JUFJ has been working with partners on police accountability since 2015, in both Baltimore City and Baltimore County. In this moment of national outrage and uprising due to racist police violence, we are more called than ever to truly transform public safety in our region. Decades of work to reform police departments has proven ineffective. We must couple reform with a transition away from a reliance on police to an investment in Black communities and development of alternatives to policing.
In the summer of 2020, we worked with Organizing Black and our other partners from the Campaign for Justice, Safety and Jobs to reduce the Baltimore City Police Department’s budget in order to invest in life-giving services for the people of our city. We also organized to pass city Ballot Question F, which authorized members of the City Council – not just the Mayor – to reallocate budget funds. This ballot question successfully passed, meaning that our advocacy on the city budget can now also include reinvestment in crucial services such as housing, education, and community safety.
ACTION TO BE TAKEN
For Baltimore City residents:
Charter Amendment 19-0379 has been signed by Mayor Young and approved by the Board of Estimates, so that it will now appear on the November ballot. This Charter Amendment will grant City Council the authority to reallocate funds in the budget, not just make cuts. Stay tuned for ways to take action!
To read more about what a Charter Amendment is and what it would do, click here.
For Baltimore County residents:
Councilman Julian Jones, in coordination with the County Executive, introduced a bill that would hold Baltimore County police accountable to the community, restrict use of force, and to make sure that officers who do the right thing are protected from retaliation. Unfortunately, this bill was extremely watered down and did not shift the balance of power away from police into the hands of the community.
JUFJ supported the bill only with the following amendments:
- Extend whistleblower protections
- Require that the Chief of police publicly presents an annual public report before the County Council
- Specify that trained civilians will be appointed as voting members on BCoPD disciplinary hearing boards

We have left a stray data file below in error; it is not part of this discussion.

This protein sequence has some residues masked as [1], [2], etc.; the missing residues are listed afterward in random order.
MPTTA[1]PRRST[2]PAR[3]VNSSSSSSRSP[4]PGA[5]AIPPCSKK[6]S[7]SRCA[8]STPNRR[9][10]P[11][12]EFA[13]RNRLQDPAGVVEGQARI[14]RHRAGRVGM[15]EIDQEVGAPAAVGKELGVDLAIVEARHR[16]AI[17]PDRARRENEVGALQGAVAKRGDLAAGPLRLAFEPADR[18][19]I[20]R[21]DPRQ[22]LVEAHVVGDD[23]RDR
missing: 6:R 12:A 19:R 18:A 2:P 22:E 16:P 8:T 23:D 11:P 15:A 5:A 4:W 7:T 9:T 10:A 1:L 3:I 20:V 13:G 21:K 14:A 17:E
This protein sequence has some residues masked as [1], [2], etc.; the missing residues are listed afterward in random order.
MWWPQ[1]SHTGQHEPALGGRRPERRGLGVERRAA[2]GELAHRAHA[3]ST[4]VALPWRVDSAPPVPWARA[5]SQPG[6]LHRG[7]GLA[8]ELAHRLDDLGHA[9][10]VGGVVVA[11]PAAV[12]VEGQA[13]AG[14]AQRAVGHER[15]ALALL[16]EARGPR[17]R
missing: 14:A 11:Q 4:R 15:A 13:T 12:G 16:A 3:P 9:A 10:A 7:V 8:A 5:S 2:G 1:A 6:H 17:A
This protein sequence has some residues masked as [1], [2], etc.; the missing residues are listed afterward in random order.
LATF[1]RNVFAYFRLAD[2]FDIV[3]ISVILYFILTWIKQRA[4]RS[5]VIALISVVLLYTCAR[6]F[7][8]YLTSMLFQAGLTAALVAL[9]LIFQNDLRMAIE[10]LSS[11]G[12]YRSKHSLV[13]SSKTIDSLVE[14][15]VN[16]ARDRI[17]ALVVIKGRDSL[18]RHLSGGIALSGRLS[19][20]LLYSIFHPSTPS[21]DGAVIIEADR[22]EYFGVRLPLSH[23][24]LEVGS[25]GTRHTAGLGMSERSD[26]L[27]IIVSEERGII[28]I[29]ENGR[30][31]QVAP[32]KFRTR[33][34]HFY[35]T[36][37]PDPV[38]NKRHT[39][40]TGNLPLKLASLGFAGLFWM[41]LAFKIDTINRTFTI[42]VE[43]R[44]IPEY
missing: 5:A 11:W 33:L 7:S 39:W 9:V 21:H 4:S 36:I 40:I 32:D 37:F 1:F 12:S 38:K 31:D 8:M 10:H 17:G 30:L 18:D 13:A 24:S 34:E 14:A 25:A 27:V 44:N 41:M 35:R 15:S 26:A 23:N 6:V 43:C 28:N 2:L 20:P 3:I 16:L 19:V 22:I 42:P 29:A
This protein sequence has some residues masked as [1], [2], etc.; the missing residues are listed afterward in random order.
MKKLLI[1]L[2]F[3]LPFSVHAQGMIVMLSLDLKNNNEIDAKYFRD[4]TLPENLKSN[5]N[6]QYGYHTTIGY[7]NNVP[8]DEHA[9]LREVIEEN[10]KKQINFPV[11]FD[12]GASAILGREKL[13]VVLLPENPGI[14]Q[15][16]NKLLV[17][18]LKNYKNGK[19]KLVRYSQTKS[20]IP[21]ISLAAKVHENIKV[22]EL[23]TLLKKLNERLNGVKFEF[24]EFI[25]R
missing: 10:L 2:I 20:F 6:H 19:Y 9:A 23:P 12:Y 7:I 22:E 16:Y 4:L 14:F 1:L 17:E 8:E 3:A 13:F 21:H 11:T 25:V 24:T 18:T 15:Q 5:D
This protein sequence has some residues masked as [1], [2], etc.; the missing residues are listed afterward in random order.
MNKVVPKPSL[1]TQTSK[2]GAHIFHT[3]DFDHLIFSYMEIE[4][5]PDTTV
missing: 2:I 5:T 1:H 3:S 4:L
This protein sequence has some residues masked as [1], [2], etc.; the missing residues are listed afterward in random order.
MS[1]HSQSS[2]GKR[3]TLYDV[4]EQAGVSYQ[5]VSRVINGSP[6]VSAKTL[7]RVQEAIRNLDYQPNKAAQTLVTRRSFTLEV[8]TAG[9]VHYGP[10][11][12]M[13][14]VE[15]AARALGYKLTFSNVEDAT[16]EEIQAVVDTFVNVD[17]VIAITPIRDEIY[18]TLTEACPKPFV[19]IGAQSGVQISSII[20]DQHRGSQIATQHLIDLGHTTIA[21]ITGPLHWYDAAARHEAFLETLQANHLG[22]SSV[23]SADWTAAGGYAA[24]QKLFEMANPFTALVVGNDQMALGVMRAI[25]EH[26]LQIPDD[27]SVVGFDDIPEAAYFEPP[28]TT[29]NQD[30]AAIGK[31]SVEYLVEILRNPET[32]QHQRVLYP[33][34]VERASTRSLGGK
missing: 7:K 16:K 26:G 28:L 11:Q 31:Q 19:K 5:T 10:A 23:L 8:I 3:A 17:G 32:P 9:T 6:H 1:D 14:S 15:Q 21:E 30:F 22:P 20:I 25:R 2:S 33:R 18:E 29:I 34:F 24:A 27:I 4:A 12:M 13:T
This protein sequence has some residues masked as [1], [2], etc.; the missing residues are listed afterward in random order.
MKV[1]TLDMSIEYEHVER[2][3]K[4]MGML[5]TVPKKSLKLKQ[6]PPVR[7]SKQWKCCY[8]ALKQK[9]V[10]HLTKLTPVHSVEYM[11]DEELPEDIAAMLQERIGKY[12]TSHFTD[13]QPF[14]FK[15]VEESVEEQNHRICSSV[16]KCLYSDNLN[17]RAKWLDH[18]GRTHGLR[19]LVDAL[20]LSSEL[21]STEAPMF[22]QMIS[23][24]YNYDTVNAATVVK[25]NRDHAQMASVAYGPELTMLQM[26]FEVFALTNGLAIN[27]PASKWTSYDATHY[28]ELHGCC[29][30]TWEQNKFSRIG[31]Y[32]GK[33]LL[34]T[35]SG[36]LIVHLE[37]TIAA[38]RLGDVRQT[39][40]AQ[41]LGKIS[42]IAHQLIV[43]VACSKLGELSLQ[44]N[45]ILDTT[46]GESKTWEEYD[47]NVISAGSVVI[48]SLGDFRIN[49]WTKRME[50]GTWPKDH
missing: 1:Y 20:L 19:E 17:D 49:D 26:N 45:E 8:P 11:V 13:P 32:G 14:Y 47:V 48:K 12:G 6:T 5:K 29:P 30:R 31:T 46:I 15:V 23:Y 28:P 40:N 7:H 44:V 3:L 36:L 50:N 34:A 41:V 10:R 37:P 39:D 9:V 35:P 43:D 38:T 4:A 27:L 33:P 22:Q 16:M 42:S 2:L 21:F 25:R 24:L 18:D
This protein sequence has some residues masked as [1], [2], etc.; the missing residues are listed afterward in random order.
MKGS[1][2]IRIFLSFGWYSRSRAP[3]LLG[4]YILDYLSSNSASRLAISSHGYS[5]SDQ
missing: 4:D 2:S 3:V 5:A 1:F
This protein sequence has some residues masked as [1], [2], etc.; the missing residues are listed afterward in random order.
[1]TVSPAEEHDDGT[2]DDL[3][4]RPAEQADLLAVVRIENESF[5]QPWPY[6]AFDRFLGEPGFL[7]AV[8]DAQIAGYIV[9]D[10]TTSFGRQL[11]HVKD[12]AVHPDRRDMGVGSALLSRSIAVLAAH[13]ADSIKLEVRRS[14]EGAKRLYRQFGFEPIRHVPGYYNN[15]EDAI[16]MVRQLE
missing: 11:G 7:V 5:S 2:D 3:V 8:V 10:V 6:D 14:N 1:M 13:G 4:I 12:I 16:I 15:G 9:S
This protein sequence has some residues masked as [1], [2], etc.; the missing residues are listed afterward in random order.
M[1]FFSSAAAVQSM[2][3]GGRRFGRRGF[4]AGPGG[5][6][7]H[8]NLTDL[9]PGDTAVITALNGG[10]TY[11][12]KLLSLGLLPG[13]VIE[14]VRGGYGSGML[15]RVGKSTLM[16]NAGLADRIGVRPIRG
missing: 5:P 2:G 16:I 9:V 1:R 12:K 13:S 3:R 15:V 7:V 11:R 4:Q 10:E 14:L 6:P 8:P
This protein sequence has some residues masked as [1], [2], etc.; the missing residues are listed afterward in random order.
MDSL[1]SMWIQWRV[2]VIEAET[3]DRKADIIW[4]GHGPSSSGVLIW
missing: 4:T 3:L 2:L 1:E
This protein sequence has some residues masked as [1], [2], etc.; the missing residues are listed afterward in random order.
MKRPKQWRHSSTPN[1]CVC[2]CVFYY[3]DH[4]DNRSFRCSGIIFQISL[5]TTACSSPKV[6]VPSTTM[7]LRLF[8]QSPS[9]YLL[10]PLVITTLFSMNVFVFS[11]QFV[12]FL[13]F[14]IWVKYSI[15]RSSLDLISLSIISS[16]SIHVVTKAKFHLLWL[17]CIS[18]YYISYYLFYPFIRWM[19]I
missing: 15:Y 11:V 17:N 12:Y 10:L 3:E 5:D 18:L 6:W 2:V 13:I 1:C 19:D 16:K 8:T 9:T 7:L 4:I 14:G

Unfortunately, the Baltimore County Council passed this bill WITHOUT the strengthening amendments. Click here to see the final bill language. Check back later for further actions to take for accountable policing in Baltimore County.
We’re making calls in Baltimore County for police accountability. Email firstname.lastname@example.org if you’d like to pitch in.
Stay tuned for upcoming events.
Click the button to see the entire councils contact information.
January 21 | 9:00 am – 11:00 am
Join the JUFJ Montgomery County Team as we watch the worksession for Bill 45-20. The bill would implement recommendations from advocates and the Office of Legislative Oversight (OLO) to strengthen the Montgomery County Police Department’s (MCPD) data collection. We’ll start with a background of the …
January 21 | 11:00 am – 8:30 pm
Join JUFJ’s Maryland Team to virtually watch the state Judicial Proceedings Committee hear testimony on reforming the Maryland Public Information Act, which would make police misconduct investigations more transparent. The bill hearing will be sometime between 11 AM and 8:30 PM. Register and you wil…
January 27 | 7:30 pm – 9:30 pm
Join JUFJers from across Maryland for a call at 8:00 PM to discuss our ongoing issue campaign work. If you’re new to JUFJ work or want to schmooze and catch up with fellow members, join at 7:30 PM.
January 31 | 4:00 pm – 6:00 pm
Join JUFJ for our virtual DC 2021 Kickoff! The JUFJ community will come together to talk about the issues we’ll be focusing on in 2021, how you can get involved, and how our Jewish values inform our work.